1. Plan ahead
Plan your project before you start and you’re more likely to be happy with the end result. That means making a mood board. Cut or tear out from magazines and brochures pictures of rooms you like, colour and fabric swatches you fancy and images of furniture and accessories that appeal.
Get a big piece of cardboard or paper and move them around, discarding what doesn’t work. When you’re happy with the result, stick down your swatches etc. Thinking of moving the furniture too? Then take a piece of graph paper and cut to size some bits of paper to represent your main items of furniture (sofa, dining table etc). Move around until you have a layout that works.
Related: should you hire an interior designer?
Saga have partnered with Rated People to help connect you with over 50,000 trusted tradespeople across the country. Find out more.
2. Mix old and new
You want the décor in your home to reflect who you are, your interests and passions, and be personal to you. That means creating a home that looks as if it’s evolved organically. Mix old and new, contemporary with traditional. Avoid a jumble-sale effect by grouping items cleverly, linked by theme or colour or print, and get rid of clutter - too many knick-knacks and your new scheme will look a mess. Don’t be afraid to try something new; you can always change it if you don’t like it.
Related: how to breathe new life into tired décor
Think about how your house flows. Even when it’s divided up by lots of doors and walls, you can make it feel pulled together and cohesive by using the same flooring throughout, or painting the walls the same shade in every room. Highlight different areas by using accessories in an alternative accent colour. The devil is in the detail, so unite light switches, knobs and handles, choosing good designs that are all the same on every floor (and, even better, throughout the whole house).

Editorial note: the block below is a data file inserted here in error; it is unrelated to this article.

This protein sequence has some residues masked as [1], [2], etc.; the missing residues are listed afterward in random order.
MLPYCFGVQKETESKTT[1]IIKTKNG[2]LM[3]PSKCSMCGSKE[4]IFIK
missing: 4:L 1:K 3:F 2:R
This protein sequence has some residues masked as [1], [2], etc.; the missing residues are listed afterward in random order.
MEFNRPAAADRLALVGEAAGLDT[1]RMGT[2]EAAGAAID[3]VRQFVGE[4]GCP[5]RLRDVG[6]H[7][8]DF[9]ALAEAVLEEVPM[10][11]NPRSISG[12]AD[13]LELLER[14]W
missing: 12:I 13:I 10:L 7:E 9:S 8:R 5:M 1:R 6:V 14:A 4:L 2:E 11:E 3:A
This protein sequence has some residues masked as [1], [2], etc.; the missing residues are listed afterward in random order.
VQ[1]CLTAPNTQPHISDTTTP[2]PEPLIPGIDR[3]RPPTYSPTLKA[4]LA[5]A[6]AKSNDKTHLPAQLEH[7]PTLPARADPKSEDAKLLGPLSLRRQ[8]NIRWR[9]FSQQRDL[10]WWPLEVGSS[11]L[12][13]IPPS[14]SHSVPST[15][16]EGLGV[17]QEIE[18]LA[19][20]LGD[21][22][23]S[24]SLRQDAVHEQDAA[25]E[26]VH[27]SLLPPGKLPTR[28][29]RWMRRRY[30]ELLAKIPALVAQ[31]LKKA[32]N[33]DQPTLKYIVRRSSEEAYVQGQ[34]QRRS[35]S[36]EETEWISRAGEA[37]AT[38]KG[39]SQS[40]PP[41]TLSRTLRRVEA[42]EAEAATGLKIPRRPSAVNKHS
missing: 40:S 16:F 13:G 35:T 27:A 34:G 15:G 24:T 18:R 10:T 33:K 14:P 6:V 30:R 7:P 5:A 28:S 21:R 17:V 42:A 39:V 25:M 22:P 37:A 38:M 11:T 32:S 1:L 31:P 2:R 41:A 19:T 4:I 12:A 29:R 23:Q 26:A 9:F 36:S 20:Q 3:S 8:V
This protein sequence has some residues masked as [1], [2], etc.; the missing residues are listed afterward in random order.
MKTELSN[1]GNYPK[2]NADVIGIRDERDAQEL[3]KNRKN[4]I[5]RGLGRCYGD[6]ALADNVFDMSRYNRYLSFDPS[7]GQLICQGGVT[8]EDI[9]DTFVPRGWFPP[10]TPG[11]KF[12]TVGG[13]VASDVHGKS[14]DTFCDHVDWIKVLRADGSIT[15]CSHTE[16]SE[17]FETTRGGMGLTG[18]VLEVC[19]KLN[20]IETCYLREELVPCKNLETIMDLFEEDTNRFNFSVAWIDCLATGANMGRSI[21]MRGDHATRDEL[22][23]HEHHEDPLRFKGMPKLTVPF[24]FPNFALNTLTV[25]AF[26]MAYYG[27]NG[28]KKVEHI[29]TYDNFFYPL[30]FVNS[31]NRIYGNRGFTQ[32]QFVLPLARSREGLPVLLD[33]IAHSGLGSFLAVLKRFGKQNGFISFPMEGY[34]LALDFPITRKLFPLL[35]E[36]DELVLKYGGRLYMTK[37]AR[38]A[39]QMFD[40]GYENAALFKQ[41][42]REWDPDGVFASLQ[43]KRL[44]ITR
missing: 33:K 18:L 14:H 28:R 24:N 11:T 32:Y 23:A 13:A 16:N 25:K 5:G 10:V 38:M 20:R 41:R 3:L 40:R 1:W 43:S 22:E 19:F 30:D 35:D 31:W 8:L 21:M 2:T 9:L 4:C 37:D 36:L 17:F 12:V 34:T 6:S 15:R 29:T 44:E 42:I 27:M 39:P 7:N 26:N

Related: how to make the most of your space
4. Use colour wisely
Don’t be afraid of colour – it really does affect mood. As a rule, use light, bright shades in small spaces, particularly if ceilings are low. However, if light is in short supply, a warm colour can give depth to a room. Stop it looking dense with lots of mirrors and framed prints on the walls, and clever lighting. Grey is the new neutral - cream is so yesterday - but it can be tricky. The warmer, pinky, oyster or dove greys are softer and easier on the eye. Dark greys look good picking out window and door frames, particularly on the outside of the house. Cold, blue-greys complement bare brickwork and suit industrial style spaces. Brilliant white can look dull, so choose a shade of white instead.
Related: choosing the right paint for the job
5. Add accessories
Scared of using vibrant shades on the walls? Then add colour with accessories. New cushions, rugs, a lamp, throws can all help energise a room and tie your decor together. And think in twos. Pairs of items – a lamp either side of the bed, a stunning cushion at each end of the sofa, candlesticks on either end of the mantelpiece – create symmetry.
Related: 7 ways plants can transform your home
6. Dress the windows
Dress windows properly and they’ll frame a beautiful view or hide a bad one. For the former, keep curtains long, just touching the floor – those that dangle mid-height never look elegant. For the latter, combine two coordinating designs, one for curtains and the other for a sheer blind that’ll let light.
Related: choosing the right curtain heading for your home
7. Remember the ceiling
If your room is tall and thin, paint the ceiling in the same colour as the walls, or even a shade darker to give the effect of lowering it. If it’s low, paint it in a paler colour than the walls to create the illusion of height. You could even wallpaper it – this works particularly well with sloping ceilings, such as an attic conversion.
Related: wallpaper design rules
Saga Home Insurance provides cover that goes beyond what you might expect. For more information and to get a quote click here.
8. Make it comfortable
Focus on comfort. Whatever your style, being comfy is key. Wooden and other hard flooring is still hugely popular but it can often be chilly underfoot and even draughty. Stuck with it? Add a large, cosy rug.
Related: how to make your home cosier to beat the cold
9. Use lighting intelligently
Don’t forget lighting. The light in your home varies through the day, so add wall lights and lamps to brighten dark corners, and spotlights for reading or highlighting a special picture. If you have an overhead pendant light, give it a statement lampshade.
Related: how to brighten up a dark room
10. Create a good first impression
First impressions count, so repaint your front door, polish knobs and knockers and put a couple of nice pots on the doorstep. Inside, add a ‘wow’ factor light in the hall such as a chandelier, clear out old wellies and tatty anoraks and put a plant on the hall table.
Related: how to add kerb appeal to your house
Subscribe today for just £29 for 12 issues...